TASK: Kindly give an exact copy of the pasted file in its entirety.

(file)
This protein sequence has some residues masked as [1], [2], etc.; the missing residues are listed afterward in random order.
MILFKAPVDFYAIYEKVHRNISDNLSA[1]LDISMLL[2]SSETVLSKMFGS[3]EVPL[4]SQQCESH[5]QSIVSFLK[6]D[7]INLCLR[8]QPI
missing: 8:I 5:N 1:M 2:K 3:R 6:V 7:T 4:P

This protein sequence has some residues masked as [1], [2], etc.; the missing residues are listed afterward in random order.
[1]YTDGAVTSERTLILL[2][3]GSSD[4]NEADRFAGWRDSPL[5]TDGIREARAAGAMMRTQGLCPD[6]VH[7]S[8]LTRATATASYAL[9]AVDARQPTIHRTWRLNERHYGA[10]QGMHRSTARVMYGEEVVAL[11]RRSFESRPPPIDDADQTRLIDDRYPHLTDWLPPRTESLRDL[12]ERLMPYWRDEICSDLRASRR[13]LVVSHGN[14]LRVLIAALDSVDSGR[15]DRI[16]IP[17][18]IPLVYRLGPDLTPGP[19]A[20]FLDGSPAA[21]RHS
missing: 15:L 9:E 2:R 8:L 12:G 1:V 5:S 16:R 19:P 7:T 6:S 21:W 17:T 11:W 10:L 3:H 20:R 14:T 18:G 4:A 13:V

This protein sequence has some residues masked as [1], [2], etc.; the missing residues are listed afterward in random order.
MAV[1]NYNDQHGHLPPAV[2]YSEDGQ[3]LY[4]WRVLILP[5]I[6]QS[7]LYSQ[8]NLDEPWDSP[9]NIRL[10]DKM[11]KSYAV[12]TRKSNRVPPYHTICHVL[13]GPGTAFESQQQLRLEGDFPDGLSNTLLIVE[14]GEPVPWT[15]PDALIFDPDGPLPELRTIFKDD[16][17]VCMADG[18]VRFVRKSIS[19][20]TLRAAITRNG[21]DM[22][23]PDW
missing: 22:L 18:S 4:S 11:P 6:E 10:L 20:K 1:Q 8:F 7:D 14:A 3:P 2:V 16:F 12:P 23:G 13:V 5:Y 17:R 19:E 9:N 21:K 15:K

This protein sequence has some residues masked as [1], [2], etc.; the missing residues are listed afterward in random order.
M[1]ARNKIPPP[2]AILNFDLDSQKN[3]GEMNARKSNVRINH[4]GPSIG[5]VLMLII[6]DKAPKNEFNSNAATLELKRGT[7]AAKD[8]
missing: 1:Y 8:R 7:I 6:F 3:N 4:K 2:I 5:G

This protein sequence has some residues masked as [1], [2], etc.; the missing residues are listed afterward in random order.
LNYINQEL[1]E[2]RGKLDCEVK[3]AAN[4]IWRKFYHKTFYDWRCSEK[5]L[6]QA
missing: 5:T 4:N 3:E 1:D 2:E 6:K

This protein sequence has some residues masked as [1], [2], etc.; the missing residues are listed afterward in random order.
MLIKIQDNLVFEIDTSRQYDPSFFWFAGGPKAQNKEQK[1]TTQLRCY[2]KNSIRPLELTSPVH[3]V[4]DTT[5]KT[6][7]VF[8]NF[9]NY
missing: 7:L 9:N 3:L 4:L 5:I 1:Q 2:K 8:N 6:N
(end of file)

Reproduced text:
This protein sequence has some residues masked as [1], [2], etc.; the missing residues are listed afterward in random order.
MILFKAPVDFYAIYEKVHRNISDNLSA[1]LDISMLL[2]SSETVLSKMFGS[3]EVPL[4]SQQCESH[5]QSIVSFLK[6]D[7]INLCLR[8]QPI
missing: 8:I 5:N 1:M 2:K 3:R 6:V 7:T 4:P

This protein sequence has some residues masked as [1], [2], etc.; the missing residues are listed afterward in random order.
[1]YTDGAVTSERTLILL[2][3]GSSD[4]NEADRFAGWRDSPL[5]TDGIREARAAGAMMRTQGLCPD[6]VH[7]S[8]LTRATATASYAL[9]AVDARQPTIHRTWRLNERHYGA[10]QGMHRSTARVMYGEEVVAL[11]RRSFESRPPPIDDADQTRLIDDRYPHLTDWLPPRTESLRDL[12]ERLMPYWRDEICSDLRASRR[13]LVVSHGN[14]LRVLIAALDSVDSGR[15]DRI[16]IP[17][18]IPLVYRLGPDLTPGP[19]A[20]FLDGSPAA[21]RHS
missing: 15:L 9:E 2:R 8:L 12:G 1:V 5:S 16:R 19:P 7:T 6:S 21:W 17:T 11:W 10:L 3:H 20:R 14:T 18:G 4:A 13:V

This protein sequence has some residues masked as [1], [2], etc.; the missing residues are listed afterward in random order.
MAV[1]NYNDQHGHLPPAV[2]YSEDGQ[3]LY[4]WRVLILP[5]I[6]QS[7]LYSQ[8]NLDEPWDSP[9]NIRL[10]DKM[11]KSYAV[12]TRKSNRVPPYHTICHVL[13]GPGTAFESQQQLRLEGDFPDGLSNTLLIVE[14]GEPVPWT[15]PDALIFDPDGPLPELRTIFKDD[16][17]VCMADG[18]VRFVRKSIS[19][20]TLRAAITRNG[21]DM[22][23]PDW
missing: 22:L 18:S 4:S 11:P 6:E 10:L 20:K 1:Q 8:F 7:D 14:A 3:P 2:V 16:F 12:P 23:G 13:V 5:Y 17:R 19:E 9:N 21:K 15:K

This protein sequence has some residues masked as [1], [2], etc.; the missing residues are listed afterward in random order.
M[1]ARNKIPPP[2]AILNFDLDSQKN[3]GEMNARKSNVRINH[4]GPSIG[5]VLMLII[6]DKAPKNEFNSNAATLELKRGT[7]AAKD[8]
missing: 1:Y 8:R 7:I 6:F 3:N 4:K 2:I 5:G

This protein sequence has some residues masked as [1], [2], etc.; the missing residues are listed afterward in random order.
LNYINQEL[1]E[2]RGKLDCEVK[3]AAN[4]IWRKFYHKTFYDWRCSEK[5]L[6]QA
missing: 5:T 4:N 3:E 1:D 2:E 6:K

This protein sequence has some residues masked as [1], [2], etc.; the missing residues are listed afterward in random order.
MLIKIQDNLVFEIDTSRQYDPSFFWFAGGPKAQNKEQK[1]TTQLRCY[2]KNSIRPLELTSPVH[3]V[4]DTT[5]KT[6][7]VF[8]NF[9]NY
missing: 7:L 9:N 3:L 4:L 5:I 1:Q 2:K 8:N 6:N